Identification (general): Exotic ornamental grasses have become popular in landscaping on the mainland and some are being used here in Hawai'i. A number of these ornamental grasses have been found to be invasive. Some invasive ornamental grasses recently seen on Oahu are: Pampas grass (Cortaderia selloana and C. jubata), feathertop fountain grass (Pennisetum villosum), Mexican feather grass (Nassella tenuissima), Japanese blood grass (Imperata cylindrica), and pink crystal glass (Melinis nerviglumis). Ornamental grasses usually have showy flowers or seedheads.
Impacts: Exotic grasses are often fire-adapted, meaning they provide fuel for brushfires and reproduce better after being burned. Many exotic grasses are unpalatable to livestock and can ruin pastures. Because of these threats, the Oahu Invasive Species Committee recommends to voluntarily avoid planting any type of ornamental grass in their landscaping as the best preventative measure.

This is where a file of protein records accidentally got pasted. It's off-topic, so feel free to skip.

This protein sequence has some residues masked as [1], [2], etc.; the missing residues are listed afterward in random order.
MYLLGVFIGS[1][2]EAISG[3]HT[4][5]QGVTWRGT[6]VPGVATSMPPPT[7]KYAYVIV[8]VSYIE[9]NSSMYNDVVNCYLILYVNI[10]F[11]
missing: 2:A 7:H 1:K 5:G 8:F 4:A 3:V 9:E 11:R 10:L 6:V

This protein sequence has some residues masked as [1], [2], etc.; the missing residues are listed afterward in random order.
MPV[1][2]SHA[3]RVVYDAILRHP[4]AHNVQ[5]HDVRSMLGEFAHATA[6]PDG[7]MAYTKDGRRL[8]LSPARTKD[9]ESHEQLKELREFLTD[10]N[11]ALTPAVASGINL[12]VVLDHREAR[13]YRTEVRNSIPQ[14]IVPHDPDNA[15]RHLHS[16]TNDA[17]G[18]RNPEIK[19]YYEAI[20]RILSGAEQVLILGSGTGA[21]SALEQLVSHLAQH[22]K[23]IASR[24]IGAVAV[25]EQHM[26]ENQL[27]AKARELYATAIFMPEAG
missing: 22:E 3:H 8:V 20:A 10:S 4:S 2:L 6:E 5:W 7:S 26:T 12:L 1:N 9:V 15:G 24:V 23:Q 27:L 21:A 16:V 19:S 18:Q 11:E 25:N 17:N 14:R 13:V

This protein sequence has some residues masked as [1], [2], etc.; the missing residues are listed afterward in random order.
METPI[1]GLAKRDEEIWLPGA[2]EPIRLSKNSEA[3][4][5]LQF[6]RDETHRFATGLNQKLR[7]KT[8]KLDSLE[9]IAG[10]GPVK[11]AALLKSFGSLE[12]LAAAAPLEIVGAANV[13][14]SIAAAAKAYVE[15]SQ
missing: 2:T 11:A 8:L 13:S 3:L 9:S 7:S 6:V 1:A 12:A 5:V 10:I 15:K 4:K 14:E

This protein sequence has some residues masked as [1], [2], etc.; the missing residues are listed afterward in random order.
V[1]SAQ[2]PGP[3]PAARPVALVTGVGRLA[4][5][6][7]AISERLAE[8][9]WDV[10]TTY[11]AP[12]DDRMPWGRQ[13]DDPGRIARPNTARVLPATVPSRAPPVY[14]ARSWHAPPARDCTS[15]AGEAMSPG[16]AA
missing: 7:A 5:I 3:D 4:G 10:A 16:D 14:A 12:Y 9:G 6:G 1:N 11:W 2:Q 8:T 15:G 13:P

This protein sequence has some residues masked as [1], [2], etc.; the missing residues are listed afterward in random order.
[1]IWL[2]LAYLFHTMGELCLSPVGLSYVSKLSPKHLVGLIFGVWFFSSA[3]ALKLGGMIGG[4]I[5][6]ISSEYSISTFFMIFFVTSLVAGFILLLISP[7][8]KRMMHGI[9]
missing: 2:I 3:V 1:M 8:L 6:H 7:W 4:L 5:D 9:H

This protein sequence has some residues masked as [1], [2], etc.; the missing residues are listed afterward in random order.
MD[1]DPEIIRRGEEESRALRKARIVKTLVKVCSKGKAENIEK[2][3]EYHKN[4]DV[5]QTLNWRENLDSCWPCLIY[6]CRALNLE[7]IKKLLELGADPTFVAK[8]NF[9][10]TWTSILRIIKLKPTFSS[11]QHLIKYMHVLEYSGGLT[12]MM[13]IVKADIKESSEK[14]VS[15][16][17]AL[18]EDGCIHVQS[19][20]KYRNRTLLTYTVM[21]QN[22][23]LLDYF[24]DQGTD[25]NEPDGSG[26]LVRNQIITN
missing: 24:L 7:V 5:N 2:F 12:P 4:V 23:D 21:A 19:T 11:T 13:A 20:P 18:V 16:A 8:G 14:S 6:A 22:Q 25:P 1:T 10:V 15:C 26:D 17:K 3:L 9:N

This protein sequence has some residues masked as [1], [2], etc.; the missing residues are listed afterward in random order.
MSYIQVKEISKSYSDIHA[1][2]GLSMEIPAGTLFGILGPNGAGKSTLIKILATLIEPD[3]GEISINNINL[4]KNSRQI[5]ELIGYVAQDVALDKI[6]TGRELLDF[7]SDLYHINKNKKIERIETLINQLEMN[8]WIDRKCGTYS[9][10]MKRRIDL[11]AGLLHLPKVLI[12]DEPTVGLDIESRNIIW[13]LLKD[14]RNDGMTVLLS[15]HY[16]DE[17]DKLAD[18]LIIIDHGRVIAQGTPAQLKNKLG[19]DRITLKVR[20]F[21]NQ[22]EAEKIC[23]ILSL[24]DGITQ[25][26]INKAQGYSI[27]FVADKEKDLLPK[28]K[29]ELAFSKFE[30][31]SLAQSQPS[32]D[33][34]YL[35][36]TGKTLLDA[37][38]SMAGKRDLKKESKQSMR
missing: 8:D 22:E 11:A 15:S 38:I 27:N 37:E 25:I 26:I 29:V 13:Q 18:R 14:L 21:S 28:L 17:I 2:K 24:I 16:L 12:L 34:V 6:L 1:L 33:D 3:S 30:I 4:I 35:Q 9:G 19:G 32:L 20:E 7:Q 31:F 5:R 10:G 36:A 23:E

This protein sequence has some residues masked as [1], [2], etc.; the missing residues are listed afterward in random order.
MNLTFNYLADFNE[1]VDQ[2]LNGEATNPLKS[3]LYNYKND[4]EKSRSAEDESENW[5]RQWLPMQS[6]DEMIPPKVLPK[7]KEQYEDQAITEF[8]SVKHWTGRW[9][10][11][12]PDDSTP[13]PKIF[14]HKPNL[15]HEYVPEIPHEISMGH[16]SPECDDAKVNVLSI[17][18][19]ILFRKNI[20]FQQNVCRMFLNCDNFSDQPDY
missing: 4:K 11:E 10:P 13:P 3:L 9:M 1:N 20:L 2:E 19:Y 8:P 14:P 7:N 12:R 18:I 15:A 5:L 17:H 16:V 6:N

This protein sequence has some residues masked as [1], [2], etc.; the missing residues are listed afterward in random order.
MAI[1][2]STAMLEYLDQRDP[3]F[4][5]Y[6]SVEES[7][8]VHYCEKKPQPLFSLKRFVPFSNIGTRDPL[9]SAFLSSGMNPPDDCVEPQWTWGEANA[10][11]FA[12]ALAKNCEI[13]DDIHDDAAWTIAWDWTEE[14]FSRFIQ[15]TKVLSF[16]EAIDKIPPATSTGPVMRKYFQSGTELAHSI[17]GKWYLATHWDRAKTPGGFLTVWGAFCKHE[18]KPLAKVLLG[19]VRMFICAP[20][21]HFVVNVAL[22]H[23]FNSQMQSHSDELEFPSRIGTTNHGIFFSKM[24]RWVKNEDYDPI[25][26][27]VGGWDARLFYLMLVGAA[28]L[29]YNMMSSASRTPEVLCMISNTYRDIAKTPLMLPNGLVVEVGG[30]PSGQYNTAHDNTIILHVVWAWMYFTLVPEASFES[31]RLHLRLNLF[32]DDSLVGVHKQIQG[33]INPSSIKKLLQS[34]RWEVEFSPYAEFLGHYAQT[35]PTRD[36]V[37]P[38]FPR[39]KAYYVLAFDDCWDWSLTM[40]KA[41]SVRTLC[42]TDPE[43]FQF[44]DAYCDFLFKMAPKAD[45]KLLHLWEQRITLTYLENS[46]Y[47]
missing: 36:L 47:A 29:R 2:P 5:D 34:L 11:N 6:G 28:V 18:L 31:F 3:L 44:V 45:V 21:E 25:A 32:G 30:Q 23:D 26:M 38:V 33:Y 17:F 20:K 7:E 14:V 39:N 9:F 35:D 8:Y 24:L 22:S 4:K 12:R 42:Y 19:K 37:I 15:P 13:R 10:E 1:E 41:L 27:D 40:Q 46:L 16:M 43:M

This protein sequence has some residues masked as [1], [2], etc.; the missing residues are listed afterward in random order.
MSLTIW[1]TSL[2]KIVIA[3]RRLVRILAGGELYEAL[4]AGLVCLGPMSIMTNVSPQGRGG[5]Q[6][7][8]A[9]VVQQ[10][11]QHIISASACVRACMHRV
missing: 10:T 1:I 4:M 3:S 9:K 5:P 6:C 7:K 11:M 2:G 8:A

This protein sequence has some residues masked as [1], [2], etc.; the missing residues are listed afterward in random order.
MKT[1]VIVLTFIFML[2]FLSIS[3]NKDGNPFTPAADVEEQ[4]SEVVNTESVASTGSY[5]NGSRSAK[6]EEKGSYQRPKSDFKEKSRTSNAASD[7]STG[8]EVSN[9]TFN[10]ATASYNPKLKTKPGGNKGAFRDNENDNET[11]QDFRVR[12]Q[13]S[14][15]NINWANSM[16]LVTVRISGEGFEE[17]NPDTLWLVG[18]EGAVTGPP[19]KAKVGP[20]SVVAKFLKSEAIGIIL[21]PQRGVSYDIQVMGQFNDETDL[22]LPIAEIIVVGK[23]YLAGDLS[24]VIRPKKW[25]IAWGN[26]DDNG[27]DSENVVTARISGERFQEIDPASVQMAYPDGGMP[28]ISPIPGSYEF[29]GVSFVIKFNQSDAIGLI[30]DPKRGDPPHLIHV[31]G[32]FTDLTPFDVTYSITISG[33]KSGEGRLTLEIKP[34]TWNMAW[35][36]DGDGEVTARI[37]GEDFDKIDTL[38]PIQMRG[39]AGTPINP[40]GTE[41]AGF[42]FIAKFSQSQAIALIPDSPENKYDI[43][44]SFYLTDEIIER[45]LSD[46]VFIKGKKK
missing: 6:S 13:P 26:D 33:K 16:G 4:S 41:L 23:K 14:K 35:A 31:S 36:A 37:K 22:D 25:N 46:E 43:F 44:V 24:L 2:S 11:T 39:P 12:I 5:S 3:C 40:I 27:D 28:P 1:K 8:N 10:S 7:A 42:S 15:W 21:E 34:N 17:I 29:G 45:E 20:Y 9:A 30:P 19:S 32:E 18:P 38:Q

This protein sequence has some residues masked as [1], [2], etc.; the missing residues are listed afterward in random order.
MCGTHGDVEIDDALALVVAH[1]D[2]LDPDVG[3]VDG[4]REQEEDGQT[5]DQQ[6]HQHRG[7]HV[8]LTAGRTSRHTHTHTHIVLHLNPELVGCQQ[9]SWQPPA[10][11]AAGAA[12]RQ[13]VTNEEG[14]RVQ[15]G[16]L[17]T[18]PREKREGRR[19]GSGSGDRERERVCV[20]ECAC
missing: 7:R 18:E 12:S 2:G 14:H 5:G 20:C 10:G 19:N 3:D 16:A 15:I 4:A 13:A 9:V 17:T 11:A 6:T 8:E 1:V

Dispersal Mechanism: The same features that make the flowers and seed heads of ornamental grasses attractive for landscaping (feathery or brush-like projections) are also responsible for their easy dispersal by wind; seeds can be carried far from the parent plant and easily spread into forests and natural areas. Some species can also spread vegetatively by way of creeping, underground stems or when construction equipment or soil contaminated with broken stems is moved and brought to a new location.
Funding and support for this project was made possible by the Hawai'i Invasive Species Council, the USDA Forest Service State and Private Forestry assistance, and University of Hawai'i-Pacific Cooperative Studies Unit.